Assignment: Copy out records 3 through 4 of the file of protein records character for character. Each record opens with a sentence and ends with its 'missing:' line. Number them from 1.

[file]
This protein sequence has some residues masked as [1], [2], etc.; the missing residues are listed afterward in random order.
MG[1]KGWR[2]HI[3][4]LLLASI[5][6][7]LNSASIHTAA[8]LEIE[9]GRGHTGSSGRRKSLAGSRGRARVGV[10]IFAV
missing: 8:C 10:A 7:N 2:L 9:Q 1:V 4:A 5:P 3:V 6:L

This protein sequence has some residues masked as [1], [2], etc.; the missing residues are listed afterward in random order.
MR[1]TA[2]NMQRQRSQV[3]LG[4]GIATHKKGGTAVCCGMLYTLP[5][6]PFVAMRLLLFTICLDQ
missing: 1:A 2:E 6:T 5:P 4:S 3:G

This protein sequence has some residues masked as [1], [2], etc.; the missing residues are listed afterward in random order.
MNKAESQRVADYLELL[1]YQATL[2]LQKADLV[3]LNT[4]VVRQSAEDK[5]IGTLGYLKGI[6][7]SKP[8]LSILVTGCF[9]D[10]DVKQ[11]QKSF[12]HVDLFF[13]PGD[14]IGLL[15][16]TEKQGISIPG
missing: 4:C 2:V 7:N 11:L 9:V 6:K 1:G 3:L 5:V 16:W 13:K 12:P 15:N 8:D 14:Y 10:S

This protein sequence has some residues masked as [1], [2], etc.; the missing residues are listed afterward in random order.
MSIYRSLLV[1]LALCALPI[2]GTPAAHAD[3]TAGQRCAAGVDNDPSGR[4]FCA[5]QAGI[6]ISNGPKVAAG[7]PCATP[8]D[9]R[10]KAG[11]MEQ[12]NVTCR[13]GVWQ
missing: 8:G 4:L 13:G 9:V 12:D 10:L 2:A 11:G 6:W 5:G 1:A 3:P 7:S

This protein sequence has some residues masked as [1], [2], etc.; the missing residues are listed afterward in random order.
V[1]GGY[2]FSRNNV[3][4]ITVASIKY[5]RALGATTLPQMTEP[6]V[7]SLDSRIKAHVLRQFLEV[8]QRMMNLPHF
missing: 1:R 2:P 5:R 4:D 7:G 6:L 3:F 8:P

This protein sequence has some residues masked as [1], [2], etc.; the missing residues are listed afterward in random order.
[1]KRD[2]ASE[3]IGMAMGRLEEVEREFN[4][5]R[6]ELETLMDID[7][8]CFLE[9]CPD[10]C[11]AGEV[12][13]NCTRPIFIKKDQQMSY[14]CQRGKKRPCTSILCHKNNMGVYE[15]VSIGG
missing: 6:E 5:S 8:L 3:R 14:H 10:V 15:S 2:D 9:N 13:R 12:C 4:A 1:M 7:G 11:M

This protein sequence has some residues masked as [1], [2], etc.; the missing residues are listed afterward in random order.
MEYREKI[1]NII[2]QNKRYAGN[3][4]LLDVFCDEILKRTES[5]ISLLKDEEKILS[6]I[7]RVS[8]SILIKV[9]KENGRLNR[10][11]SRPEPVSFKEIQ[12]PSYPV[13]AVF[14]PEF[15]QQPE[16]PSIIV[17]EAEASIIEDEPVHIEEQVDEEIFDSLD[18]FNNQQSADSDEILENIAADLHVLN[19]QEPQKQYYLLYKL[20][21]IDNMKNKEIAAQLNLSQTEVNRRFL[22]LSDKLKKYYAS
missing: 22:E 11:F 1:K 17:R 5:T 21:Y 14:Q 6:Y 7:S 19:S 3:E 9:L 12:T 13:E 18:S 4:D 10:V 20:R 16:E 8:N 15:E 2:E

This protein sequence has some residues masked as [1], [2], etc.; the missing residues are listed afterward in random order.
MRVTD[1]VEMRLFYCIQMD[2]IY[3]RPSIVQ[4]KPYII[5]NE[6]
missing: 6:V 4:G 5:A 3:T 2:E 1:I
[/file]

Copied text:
This protein sequence has some residues masked as [1], [2], etc.; the missing residues are listed afterward in random order.
MNKAESQRVADYLELL[1]YQATL[2]LQKADLV[3]LNT[4]VVRQSAEDK[5]IGTLGYLKGI[6][7]SKP[8]LSILVTGCF[9]D[10]DVKQ[11]QKSF[12]HVDLFF[13]PGD[14]IGLL[15][16]TEKQGISIPG
missing: 4:C 2:V 7:N 11:L 9:V 6:K 1:G 3:L 5:V 16:W 13:K 12:P 15:N 8:D 14:Y 10:S

This protein sequence has some residues masked as [1], [2], etc.; the missing residues are listed afterward in random order.
MSIYRSLLV[1]LALCALPI[2]GTPAAHAD[3]TAGQRCAAGVDNDPSGR[4]FCA[5]QAGI[6]ISNGPKVAAG[7]PCATP[8]D[9]R[10]KAG[11]MEQ[12]NVTCR[13]GVWQ
missing: 8:G 4:L 13:G 9:V 12:D 10:L 2:A 11:G 6:W 5:G 1:A 3:P 7:S